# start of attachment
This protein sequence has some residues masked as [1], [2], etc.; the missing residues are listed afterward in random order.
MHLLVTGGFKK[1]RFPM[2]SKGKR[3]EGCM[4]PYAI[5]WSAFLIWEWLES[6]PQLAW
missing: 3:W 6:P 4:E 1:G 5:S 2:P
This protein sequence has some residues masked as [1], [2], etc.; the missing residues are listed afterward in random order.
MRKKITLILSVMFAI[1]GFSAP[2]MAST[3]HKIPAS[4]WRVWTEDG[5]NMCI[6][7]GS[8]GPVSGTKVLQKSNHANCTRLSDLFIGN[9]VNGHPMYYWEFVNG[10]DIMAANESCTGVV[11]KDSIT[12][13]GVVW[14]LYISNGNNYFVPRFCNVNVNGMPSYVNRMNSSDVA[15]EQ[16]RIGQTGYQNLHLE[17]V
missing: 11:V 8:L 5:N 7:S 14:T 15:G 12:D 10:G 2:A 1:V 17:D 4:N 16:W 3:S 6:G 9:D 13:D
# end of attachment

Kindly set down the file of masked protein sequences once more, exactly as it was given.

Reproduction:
This protein sequence has some residues masked as [1], [2], etc.; the missing residues are listed afterward in random order.
MHLLVTGGFKK[1]RFPM[2]SKGKR[3]EGCM[4]PYAI[5]WSAFLIWEWLES[6]PQLAW
missing: 3:W 6:P 4:E 1:G 5:S 2:P
This protein sequence has some residues masked as [1], [2], etc.; the missing residues are listed afterward in random order.
MRKKITLILSVMFAI[1]GFSAP[2]MAST[3]HKIPAS[4]WRVWTEDG[5]NMCI[6][7]GS[8]GPVSGTKVLQKSNHANCTRLSDLFIGN[9]VNGHPMYYWEFVNG[10]DIMAANESCTGVV[11]KDSIT[12][13]GVVW[14]LYISNGNNYFVPRFCNVNVNGMPSYVNRMNSSDVA[15]EQ[16]RIGQTGYQNLHLE[17]V
missing: 11:V 8:L 5:N 7:S 14:T 15:G 12:D 10:G 2:A 1:V 17:D 4:N 16:W 3:S 6:G 9:D 13:D